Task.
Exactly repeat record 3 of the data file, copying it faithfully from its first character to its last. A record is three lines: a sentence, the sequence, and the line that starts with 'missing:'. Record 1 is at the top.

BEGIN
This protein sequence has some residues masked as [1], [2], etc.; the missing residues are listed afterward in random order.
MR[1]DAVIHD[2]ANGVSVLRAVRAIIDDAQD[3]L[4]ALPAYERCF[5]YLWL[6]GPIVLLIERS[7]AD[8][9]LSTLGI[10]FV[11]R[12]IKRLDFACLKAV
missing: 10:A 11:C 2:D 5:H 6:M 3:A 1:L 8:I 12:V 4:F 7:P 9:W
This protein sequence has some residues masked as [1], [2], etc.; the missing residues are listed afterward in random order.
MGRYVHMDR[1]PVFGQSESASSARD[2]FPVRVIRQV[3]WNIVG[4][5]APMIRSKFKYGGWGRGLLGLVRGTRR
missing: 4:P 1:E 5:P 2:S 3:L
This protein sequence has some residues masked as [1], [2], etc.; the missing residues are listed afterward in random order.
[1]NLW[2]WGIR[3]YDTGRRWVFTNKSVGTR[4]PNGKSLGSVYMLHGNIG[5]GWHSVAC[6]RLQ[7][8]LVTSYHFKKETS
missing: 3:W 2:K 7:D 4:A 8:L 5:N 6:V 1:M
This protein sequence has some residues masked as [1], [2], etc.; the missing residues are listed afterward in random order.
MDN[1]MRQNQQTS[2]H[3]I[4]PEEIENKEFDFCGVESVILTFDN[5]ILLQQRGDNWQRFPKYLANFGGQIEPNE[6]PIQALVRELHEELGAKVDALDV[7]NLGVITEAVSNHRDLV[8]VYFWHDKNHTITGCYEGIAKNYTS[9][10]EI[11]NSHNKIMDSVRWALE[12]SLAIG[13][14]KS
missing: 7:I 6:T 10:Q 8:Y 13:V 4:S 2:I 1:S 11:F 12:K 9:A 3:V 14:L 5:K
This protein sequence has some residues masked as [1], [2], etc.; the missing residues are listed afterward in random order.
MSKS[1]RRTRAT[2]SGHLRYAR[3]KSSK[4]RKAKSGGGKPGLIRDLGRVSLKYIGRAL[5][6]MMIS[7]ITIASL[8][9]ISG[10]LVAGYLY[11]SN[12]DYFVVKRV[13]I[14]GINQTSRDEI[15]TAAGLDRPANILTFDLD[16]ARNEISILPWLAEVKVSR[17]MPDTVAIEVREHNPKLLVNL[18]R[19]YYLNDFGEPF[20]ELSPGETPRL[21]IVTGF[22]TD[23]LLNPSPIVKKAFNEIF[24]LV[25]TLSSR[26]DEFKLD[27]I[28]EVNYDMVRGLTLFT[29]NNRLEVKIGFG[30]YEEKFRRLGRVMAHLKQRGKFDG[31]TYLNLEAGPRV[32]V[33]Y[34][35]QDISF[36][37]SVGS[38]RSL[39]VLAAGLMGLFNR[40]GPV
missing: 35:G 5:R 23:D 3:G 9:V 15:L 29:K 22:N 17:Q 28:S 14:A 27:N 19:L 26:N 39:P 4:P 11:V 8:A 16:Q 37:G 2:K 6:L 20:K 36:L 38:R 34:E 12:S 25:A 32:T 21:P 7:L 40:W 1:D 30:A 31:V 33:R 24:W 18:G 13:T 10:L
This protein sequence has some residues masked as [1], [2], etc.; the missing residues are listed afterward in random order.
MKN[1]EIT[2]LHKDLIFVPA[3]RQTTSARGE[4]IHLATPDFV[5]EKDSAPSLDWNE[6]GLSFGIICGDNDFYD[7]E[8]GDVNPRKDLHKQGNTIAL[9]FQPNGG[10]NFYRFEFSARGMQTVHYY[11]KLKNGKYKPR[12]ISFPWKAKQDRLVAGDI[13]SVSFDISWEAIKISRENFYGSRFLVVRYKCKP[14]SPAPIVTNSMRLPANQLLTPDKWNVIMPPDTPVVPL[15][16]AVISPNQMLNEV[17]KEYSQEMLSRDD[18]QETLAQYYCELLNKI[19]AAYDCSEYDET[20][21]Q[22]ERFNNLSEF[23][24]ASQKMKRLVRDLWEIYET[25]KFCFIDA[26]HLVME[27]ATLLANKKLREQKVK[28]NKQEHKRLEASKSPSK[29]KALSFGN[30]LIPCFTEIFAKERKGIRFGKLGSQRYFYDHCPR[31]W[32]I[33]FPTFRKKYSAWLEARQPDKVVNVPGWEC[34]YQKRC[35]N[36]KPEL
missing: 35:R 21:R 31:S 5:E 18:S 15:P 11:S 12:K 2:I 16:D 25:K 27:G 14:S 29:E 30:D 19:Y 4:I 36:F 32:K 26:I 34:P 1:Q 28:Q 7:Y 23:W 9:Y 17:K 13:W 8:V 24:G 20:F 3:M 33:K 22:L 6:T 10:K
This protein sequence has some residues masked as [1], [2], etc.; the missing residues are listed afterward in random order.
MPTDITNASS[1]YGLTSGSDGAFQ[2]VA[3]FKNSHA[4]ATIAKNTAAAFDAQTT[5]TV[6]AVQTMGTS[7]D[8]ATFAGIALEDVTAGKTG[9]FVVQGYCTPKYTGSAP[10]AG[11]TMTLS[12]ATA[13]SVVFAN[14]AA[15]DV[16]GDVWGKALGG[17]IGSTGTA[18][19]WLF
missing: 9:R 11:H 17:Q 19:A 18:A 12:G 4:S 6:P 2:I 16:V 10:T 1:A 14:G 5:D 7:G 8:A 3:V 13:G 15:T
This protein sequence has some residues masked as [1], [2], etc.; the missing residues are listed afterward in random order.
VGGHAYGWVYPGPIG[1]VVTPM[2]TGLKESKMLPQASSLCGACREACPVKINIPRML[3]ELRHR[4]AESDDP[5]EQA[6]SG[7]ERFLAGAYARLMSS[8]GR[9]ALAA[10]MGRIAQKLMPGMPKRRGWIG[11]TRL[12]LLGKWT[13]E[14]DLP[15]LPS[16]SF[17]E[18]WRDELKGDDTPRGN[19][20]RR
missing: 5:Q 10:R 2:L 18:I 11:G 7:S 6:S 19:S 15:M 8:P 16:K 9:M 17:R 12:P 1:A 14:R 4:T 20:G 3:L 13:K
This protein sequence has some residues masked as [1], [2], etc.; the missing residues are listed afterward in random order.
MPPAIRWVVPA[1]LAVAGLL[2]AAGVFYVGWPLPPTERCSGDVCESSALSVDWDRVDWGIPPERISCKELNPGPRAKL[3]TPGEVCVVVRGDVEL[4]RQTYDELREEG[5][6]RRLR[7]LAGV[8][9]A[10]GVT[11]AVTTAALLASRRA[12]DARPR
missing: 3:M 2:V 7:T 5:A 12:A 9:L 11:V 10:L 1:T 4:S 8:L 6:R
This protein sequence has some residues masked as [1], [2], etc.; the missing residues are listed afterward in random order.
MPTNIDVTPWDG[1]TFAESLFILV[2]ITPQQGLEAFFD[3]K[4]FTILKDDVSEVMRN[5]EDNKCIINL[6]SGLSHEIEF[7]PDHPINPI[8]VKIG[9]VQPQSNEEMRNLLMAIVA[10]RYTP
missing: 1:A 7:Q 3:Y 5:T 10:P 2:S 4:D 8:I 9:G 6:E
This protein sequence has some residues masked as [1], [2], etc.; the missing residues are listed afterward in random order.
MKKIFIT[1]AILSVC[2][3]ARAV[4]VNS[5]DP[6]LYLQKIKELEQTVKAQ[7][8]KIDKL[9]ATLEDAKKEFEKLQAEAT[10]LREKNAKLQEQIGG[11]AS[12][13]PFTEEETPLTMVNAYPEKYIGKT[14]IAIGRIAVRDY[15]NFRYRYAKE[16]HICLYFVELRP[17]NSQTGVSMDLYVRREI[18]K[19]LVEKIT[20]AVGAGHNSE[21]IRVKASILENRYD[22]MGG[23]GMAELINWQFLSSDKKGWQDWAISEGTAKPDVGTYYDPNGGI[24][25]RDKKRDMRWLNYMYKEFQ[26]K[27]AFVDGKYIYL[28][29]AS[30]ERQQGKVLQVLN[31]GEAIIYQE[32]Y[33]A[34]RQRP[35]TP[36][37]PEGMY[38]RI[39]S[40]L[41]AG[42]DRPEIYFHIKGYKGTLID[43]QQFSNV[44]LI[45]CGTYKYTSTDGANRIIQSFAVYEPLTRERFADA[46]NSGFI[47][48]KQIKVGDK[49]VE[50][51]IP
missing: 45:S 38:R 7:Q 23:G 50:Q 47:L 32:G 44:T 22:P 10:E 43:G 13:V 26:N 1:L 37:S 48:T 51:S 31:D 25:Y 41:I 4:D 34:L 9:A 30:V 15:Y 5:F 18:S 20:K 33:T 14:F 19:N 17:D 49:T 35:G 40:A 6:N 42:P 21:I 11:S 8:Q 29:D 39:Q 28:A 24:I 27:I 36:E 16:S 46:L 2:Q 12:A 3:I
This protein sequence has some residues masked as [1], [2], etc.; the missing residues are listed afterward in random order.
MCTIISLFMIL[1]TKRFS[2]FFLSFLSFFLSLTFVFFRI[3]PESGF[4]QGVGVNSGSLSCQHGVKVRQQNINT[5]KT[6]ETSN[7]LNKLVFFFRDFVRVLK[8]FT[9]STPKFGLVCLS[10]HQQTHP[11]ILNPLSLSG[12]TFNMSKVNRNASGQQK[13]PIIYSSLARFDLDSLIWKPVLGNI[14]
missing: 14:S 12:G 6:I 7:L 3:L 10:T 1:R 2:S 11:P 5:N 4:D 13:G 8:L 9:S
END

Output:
This protein sequence has some residues masked as [1], [2], etc.; the missing residues are listed afterward in random order.
[1]NLW[2]WGIR[3]YDTGRRWVFTNKSVGTR[4]PNGKSLGSVYMLHGNIG[5]GWHSVAC[6]RLQ[7][8]LVTSYHFKKETS
missing: 3:W 2:K 7:D 4:A 8:L 5:N 6:V 1:M